Therefore, in an argument I've had since his inception into common knowledge, Eminem is not in my top 5 or my top 10 not only because of talent, but because if he was a Black man we would never even be having this conversation. 

The Pervasiveness of Whiteness (Not just Trump's)

This post will not be about the NFL movement, but about what surrounds it. Overall, whiteness is pervasive in every fabric of our society and Trump has existed to highlight that. Yes, whiteness is everywhere and it is constantly everywhere I cannot watch a piece of media without seeing Trump or the issue of whiteness in some form. To give some recent examples:

NFL Sunday - Trump calls them out and everyone follows Kaep (late and not entirely the right reason but solidarity against white supremacy is great only because of the costs). Hopefully people continue the protest.

Kingsman 2: The President is a caricature of Trump

The Deuce: People hate on the current mayor and changes as if it's Trump

South Park: Trump's tweets

Game of Thrones: The Night King/Cersei and their political moves

I could continue on and on, but the whole point is no matter where you look, whiteness and Trump in particular wraps itself around all of the US.  However, as I read a soul-cleansing  book, called Homegoing by Yaa Gyasi, I have learned that whiteness still keeps its tendrils in parts of Africa, South America and more. Hence countries that have little influence (Cuba and Myanmar) often feel unfamiliar because they move to their own beat. At times, I view it as a disease as most people moved to their own beats in general before whiteness. Yes there were wars and other atrocities, but the level at which whiteness has overcompensated for the weakness of its ancestors is thorough and damaging for generations.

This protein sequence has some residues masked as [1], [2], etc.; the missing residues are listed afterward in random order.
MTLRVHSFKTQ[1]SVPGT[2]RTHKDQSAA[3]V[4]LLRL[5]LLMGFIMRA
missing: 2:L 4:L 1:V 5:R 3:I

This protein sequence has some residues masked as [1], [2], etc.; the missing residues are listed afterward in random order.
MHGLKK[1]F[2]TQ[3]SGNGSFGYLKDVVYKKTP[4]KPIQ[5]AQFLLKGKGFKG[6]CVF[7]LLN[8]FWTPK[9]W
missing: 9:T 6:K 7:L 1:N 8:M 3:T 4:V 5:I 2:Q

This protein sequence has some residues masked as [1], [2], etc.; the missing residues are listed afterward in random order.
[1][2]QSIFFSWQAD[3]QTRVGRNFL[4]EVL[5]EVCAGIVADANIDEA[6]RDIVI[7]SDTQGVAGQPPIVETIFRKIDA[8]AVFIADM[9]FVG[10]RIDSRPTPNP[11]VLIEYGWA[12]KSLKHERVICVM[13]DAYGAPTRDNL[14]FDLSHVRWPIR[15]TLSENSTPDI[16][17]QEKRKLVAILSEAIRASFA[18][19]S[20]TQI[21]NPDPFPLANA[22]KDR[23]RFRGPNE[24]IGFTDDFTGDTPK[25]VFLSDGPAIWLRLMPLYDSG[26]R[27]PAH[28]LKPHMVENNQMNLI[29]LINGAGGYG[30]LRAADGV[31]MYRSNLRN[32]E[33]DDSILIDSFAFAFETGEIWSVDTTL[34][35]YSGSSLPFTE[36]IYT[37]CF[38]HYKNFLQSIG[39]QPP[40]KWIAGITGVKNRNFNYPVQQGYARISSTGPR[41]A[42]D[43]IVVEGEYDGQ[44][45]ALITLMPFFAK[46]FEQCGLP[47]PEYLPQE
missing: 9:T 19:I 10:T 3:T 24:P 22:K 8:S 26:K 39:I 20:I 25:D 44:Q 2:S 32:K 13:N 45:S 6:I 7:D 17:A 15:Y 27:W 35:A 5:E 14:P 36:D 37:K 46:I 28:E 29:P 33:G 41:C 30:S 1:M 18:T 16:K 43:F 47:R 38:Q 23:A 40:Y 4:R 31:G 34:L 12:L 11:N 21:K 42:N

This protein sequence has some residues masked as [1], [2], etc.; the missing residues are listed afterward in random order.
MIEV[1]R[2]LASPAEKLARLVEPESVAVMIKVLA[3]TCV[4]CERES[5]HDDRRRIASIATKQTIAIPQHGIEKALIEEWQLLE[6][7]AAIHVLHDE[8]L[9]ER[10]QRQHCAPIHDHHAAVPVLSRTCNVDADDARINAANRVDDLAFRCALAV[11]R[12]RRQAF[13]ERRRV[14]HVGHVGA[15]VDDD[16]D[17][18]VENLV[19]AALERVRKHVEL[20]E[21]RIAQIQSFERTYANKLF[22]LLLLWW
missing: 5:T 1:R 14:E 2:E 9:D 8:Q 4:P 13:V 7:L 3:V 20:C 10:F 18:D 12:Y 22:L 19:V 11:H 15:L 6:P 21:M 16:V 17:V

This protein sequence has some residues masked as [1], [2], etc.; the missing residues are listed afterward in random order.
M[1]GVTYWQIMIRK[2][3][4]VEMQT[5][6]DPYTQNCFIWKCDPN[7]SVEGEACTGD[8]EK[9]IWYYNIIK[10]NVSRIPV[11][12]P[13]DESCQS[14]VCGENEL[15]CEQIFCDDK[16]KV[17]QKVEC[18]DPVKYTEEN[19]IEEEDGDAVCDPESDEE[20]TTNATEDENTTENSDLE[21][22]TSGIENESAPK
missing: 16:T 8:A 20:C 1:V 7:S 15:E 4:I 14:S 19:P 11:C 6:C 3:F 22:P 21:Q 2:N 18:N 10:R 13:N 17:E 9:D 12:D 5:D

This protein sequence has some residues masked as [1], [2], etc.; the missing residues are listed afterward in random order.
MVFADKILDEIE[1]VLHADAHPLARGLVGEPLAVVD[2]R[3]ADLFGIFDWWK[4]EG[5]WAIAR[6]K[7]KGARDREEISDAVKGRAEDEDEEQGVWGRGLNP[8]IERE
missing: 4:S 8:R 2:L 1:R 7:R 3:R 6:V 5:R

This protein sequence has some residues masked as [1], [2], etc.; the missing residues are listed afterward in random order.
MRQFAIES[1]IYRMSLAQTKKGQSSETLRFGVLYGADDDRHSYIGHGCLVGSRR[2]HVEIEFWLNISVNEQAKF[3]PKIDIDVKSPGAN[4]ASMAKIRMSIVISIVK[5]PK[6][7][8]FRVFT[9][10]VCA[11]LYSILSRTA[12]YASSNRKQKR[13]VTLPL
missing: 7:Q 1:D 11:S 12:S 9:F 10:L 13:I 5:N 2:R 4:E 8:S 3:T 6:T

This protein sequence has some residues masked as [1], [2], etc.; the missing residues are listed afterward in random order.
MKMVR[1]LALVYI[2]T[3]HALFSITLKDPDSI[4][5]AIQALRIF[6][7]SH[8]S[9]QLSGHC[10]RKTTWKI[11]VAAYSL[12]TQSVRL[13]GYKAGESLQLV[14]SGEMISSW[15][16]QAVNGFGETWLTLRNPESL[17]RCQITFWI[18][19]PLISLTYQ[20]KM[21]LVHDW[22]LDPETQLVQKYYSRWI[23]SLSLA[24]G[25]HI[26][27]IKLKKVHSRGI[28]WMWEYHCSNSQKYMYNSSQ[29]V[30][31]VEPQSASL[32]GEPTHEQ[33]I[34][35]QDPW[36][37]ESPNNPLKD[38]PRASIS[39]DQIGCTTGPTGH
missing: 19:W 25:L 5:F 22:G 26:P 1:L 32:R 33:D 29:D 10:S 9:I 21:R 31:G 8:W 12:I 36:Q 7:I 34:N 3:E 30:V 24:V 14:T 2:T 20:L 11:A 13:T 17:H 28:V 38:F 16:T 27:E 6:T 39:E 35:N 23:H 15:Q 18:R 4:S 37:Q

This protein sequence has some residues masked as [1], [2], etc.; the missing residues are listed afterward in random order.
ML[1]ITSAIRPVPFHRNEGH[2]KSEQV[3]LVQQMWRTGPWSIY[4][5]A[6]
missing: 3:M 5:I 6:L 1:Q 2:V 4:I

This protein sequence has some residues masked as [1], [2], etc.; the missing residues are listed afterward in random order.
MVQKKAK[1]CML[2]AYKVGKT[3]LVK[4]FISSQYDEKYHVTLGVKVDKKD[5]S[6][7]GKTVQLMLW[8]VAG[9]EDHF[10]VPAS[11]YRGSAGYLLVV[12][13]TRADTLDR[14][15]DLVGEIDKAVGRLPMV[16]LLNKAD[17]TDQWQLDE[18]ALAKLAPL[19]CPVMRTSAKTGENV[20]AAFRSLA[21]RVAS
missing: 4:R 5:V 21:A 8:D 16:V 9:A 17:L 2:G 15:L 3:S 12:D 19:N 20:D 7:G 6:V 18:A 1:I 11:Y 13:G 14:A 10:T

Continue to speak out and call out white supremacy. White people from within must continue to do so as well. I can only hope one day it fades. 

Chaos is a Wheel more than a Ladder - Riots

While I will get to discussing our current state of affairs in the country (August 2017), I will first shed some light on the concept of rioting, chaos and the mania that drives humans. One would say as Littlefinger, from Game of Thrones, might say that Chaos is a Ladder in that it continues to build. However, I think Chaos is a Wheel as often comes back and repeats itself time and time again through history, in evolution, and even in the very existence of entropy. At the same time it's all interconnected as the spokes; for chaos tends to repeat itself as riots are inverse or parallel images, wars will never end, and falling in and out of love is a cycle.